While only 6% of all rear-end collisions result in a fatality, almost one-third of all car accidents that occur on roadways in the United States are rear-end collisions, according to the National Highway Traffic Safety Administration (NHTSA). The term “rear-end collision” is fairly self-explanatory but is legally defined as an automobile accident that occurs when the driver of a vehicle crashes into the vehicle that is driving in front of them. The three most common causes of rear-end collisions are distracted driving, tailgating, and inclement weather conditions.
Most of us have been in a rear-end collision at one time or another, and in virtually every scenario, the driver of the car who hits the rear of the car in front is considered “at fault.” There is rarely a time when the driver of the car in front is deemed legally liable for the car accident.
Rear-End Collision Scenarios
Some of the most common scenarios of rear-end collisions are:
- Low visibility makes it more likely that one driver will rear-end the car in front of him
- When one car stops short for a pedestrian, the driver following may run into the rear of vehicle that stopped short – particularly if there was no warning.
- Lane switching in which a driver starts to merge into another lane, and the car behind him speeds up anticipating the lane in front will be clear. The first driver then changes his mind and does not clear the area in front with the result that the second driver rear ends the first driver.
- Reckless turning often results in one car rear-ending another
Chain reaction collisions are a very common scenario seen in rear-end accidents. We’ve all seen those news reports of foggy or snowy conditions on mountain roads and interstates causing the lead driver to abruptly slow down or stop their car and then all drivers behind the lead car hit the car in front causing a major several-car pileup. This type of rear-end accident almost always involves one or more fatalities because drivers are traveling at high rates of speed on a mountainous interstate and cannot stop in time due to poor visibility and driving conditions.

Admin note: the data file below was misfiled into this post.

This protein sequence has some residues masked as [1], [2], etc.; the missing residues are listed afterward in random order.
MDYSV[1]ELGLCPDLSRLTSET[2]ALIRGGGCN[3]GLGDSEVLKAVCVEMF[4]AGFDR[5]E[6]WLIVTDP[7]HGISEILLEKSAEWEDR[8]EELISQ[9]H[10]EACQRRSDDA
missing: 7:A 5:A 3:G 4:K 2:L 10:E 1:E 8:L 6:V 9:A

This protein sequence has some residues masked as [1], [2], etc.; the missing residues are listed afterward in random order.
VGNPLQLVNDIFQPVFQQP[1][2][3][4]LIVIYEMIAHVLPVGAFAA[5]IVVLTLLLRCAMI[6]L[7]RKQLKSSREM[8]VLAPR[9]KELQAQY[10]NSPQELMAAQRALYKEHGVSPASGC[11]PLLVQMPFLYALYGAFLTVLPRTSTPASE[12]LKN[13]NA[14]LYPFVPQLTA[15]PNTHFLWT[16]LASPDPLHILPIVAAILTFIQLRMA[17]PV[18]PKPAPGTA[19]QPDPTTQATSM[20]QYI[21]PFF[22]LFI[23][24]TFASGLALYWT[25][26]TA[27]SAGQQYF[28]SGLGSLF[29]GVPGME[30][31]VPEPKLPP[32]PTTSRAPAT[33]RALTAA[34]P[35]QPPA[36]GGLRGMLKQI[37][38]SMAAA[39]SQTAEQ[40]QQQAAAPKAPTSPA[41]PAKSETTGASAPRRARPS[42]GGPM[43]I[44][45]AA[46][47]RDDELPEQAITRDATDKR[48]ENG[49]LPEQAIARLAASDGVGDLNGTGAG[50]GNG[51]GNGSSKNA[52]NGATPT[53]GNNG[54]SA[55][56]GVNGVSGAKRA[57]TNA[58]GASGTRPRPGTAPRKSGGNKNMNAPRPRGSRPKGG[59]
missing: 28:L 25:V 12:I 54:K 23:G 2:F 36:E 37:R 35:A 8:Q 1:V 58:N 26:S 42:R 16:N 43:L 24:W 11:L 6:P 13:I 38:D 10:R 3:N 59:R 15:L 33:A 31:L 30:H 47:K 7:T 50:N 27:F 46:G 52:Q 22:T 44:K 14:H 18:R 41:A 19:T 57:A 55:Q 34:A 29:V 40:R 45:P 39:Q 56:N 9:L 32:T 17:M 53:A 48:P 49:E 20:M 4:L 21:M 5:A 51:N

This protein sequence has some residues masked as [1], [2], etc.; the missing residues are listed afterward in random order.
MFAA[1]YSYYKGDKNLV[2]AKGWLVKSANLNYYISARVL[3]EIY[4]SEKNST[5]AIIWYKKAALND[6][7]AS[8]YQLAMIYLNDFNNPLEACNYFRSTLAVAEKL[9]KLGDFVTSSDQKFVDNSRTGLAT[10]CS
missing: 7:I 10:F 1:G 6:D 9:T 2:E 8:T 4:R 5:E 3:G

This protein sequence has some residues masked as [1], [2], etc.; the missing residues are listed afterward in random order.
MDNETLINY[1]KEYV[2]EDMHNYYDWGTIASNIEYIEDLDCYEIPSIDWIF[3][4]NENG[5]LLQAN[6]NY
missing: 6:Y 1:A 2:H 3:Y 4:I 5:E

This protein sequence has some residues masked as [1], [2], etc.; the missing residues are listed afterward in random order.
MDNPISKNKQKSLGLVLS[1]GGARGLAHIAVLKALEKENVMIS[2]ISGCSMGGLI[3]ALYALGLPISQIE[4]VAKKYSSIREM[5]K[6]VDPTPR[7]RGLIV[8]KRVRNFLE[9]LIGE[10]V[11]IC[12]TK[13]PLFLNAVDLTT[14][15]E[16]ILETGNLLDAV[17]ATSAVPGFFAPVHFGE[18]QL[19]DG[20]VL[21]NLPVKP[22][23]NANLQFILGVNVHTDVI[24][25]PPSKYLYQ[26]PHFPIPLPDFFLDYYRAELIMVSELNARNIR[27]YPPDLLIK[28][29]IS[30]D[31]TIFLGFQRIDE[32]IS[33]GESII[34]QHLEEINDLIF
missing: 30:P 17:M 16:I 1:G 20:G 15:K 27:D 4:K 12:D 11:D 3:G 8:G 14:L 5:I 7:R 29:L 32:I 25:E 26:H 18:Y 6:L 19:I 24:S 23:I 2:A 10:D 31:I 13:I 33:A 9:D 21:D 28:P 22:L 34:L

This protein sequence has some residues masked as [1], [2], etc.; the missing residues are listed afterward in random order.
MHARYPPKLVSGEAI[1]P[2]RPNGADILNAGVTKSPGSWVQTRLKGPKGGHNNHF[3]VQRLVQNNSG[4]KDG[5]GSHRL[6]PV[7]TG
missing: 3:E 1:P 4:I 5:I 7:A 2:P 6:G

Injuries Resulting from Rear-End Collisions
The National Traffic Safety Board (NTSB) reports that every year approximately three million people are injured in rear-end collisions, and many of those people must seek medical attention due to their injuries. Injuries to the head, neck, and back are the most common rear-end collision injuries, and whiplash is probably the most common complaint following these types of crashes. Medicinenet.com defines whiplash as an “injury that occurs to a person’s neck following a sudden acceleration-deceleration force that causes unrestrained, rapid forward and backward movement of the head and neck.” Whiplash can be very painful and can cause problems with mobility and everyday functioning.
A concussion, a common head injury in rear-end collisions, occurs in rear-end crashes when a person’s brain strikes the inside of the skull, causing bruising and compression of tissues. What makes concussions so dangerous is that they’re not immediately obvious and are often not diagnosed until hours or even days after the car accident.
Flexion/extension injuries to the soft tissue of the spine are common in rear-end accidents because the victim experiences a powerful jolt. The trauma of being thrown forward and then backward can damage nerves, cause inflammation, and lead to serious pain.
If you’ve been rear-ended and have suffered injury and missed time from work, please contact a personal injury lawyer to schedule a no-cost consultation.